Out of all the fields of medical practice, the field of psychiatry is the most unlikely place to be wearing a mask. My fellow physicians in hospitals, operating rooms and clinics typically had masks ready to utilize for several procedures long before COVID emerged.
In mental health care, especially as a child psychiatrist, masks are a significant hindrance in clinical care.
How could the family that uses American Sign Language read my lips?
How can I assess for autism spectrum disorder if they can’t see my facial cues?
How can I spend another hour repeating myself to Cyracom because their phone interpreter did not hear me through the mask — again?
How can I build rapport and trust with my eyes alone?
So, you would think that the recent CDC recommendations to reduce mask-wearing would come as a great relief for a psychiatrist like me.
Instead, I find myself a little panicked to get rid of the PPE that has plagued our lives for the past 2-plus years.
As a psychiatrist in training, one of the things you are trained to do, is to develop your poker face. When patients speak to you, particularly if they are speaking about their trauma or delicate psychiatric symptoms, you are to be a blank slate. Nothing should get a rise out of you. Nothing should surprise you. Nothing should garner sudden empathy or even tears from you. While in fellowship, one of my attendings reminded me: “As a psychiatrist, nothing should shock you.”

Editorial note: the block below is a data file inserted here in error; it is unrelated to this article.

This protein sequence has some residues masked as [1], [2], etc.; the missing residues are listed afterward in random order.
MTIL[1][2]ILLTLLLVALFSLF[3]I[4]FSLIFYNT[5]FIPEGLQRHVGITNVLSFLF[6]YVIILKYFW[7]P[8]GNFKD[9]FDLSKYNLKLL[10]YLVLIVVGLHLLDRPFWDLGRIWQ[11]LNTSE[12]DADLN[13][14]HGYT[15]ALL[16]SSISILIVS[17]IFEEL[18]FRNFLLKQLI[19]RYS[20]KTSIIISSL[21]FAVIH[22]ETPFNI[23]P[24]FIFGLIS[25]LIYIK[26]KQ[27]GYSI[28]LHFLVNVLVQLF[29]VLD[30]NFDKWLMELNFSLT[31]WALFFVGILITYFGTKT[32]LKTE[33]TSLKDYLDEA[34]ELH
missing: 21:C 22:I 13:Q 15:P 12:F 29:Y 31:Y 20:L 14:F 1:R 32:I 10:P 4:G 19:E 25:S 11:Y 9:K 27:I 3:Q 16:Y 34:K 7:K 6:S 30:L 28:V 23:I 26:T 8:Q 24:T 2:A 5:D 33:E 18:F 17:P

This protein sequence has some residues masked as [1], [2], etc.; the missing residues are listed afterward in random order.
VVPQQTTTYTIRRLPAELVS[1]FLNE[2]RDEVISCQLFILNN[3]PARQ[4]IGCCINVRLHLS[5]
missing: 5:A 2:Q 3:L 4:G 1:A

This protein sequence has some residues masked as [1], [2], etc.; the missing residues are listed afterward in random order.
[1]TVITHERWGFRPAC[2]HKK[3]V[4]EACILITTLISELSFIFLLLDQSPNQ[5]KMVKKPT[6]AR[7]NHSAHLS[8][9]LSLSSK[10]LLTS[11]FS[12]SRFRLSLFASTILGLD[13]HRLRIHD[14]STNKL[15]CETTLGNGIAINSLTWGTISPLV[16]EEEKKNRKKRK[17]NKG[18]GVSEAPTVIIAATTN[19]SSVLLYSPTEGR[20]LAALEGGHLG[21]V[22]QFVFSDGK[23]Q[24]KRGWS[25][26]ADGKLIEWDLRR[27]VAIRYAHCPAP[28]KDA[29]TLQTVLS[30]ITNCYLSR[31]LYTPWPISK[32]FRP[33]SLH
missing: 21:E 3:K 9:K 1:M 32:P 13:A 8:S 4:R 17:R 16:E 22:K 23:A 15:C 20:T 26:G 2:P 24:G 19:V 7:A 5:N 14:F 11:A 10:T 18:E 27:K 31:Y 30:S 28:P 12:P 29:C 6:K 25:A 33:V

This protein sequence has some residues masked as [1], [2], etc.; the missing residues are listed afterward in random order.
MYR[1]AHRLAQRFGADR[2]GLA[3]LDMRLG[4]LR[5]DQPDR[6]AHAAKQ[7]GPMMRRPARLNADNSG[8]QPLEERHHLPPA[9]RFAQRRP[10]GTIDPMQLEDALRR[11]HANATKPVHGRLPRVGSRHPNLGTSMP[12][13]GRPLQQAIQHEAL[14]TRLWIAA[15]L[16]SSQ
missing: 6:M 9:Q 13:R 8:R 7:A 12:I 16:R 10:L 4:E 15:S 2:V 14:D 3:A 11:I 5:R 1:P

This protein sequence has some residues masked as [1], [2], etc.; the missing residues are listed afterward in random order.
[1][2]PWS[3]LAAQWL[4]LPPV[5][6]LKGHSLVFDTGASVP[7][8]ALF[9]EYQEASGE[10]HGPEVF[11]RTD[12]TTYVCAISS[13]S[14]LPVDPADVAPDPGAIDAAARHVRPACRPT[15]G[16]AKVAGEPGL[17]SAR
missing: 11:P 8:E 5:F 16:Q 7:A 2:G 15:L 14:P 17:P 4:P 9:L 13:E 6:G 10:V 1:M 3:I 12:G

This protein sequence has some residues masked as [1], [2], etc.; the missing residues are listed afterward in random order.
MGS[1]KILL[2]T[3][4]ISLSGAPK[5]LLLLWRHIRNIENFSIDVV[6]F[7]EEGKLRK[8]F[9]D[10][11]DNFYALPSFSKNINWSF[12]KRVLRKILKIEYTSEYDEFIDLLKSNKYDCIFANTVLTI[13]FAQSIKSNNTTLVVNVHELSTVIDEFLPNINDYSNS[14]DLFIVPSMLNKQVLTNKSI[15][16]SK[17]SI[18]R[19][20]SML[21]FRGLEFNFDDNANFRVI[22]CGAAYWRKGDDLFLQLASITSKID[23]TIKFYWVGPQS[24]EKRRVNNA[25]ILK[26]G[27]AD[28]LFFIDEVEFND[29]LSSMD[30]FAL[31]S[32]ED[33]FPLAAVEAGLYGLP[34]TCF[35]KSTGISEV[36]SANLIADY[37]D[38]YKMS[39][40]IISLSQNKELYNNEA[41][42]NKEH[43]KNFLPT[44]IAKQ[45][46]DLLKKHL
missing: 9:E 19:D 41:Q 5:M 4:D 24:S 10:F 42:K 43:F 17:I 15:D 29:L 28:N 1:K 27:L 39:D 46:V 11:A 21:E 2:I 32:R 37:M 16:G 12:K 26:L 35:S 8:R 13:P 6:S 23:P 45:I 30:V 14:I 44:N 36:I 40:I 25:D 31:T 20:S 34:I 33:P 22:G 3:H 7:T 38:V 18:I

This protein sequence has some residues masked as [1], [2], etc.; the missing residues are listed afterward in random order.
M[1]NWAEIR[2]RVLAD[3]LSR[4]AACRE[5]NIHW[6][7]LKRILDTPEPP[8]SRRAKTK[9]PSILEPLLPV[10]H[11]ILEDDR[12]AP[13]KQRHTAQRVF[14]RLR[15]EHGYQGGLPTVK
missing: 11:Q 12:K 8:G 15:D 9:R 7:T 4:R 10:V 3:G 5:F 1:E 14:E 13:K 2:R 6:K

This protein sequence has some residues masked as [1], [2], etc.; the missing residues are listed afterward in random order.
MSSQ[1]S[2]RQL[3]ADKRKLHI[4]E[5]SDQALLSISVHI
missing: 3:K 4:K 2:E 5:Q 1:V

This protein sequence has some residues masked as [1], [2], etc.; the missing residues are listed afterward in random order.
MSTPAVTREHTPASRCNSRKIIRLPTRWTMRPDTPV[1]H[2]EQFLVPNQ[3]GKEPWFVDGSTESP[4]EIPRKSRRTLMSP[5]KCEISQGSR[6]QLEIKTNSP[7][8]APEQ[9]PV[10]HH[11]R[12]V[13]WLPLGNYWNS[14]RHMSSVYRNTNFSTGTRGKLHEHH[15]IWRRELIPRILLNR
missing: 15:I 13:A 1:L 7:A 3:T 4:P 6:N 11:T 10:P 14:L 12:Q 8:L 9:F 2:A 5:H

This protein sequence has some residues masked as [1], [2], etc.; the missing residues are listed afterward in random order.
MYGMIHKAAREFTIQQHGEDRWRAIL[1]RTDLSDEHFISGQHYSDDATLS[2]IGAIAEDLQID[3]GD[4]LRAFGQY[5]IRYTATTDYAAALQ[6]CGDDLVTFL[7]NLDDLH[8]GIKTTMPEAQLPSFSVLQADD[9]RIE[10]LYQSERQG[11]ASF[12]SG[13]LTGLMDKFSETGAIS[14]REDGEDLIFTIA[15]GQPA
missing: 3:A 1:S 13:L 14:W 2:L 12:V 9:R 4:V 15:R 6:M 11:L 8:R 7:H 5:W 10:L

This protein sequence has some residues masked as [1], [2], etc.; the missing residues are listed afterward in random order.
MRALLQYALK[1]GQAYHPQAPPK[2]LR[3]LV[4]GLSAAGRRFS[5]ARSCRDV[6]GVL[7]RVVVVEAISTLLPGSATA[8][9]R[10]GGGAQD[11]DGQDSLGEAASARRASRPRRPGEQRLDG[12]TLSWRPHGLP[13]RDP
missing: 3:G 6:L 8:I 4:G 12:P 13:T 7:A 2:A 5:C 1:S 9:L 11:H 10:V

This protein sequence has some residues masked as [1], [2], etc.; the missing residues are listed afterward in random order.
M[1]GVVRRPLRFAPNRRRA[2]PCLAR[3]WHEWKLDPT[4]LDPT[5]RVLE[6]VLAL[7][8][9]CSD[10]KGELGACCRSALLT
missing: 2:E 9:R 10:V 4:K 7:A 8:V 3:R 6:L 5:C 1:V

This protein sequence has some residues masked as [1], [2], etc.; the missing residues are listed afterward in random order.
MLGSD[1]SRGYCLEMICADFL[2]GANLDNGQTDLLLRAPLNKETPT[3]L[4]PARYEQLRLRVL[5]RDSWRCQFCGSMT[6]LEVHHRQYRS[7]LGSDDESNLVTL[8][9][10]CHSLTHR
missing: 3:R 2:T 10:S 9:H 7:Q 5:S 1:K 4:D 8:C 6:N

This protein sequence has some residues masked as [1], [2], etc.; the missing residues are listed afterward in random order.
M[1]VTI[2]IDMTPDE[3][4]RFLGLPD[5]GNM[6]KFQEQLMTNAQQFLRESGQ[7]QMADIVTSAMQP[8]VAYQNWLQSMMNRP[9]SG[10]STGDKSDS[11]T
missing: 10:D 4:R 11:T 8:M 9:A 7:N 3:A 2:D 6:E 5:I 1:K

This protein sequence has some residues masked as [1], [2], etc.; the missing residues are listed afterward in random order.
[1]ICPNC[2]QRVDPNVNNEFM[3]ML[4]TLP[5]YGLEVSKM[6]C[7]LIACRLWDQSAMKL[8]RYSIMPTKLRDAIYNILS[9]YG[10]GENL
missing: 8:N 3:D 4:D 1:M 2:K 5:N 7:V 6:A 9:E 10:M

An expression of your own emotion may affect how and what that patient is willing to share with you.
In other words, we as psychiatrists retain our own emotions to honor what our patients feel. We restrict our instinctual human response to permit the space for our patients to express themselves fully.
Neurologists would call this “hypomimia” or “masked facies” that is a frequent sign of Parkinson’s disease. In psychiatry, we are trained to call this good practice.
I have never been one to hold in my emotions easily. I am a hugger. I am a crier. I feel for people. So, developing this cool-façade-of-detached-caring-while-intently-listening was a real challenge for me. But once I learned it, it stuck.
As an outpatient psychiatrist, I have found myself holding my reactions still within my face for 12 hours or more a day. I have now had ample practice. And it has been utterly exhausting.
Ironically, when the “mask on” for COVID started and I continued to see patients in person, a sense of relief washed over me. I no longer had to hold my emotions back. I could open my mouth wide in surprise. I could purse my lips in annoyance and irritation. I could chuckle to myself.
Finally, with a mask on, I found that my emotions and reactions had room to breathe. A sense of safety developed from wearing a mask that had nothing to do with really protecting me from the virus. It was the safety of being more emotionally present.
To my great surprise, wearing a mask has even developed my skills as a clinician.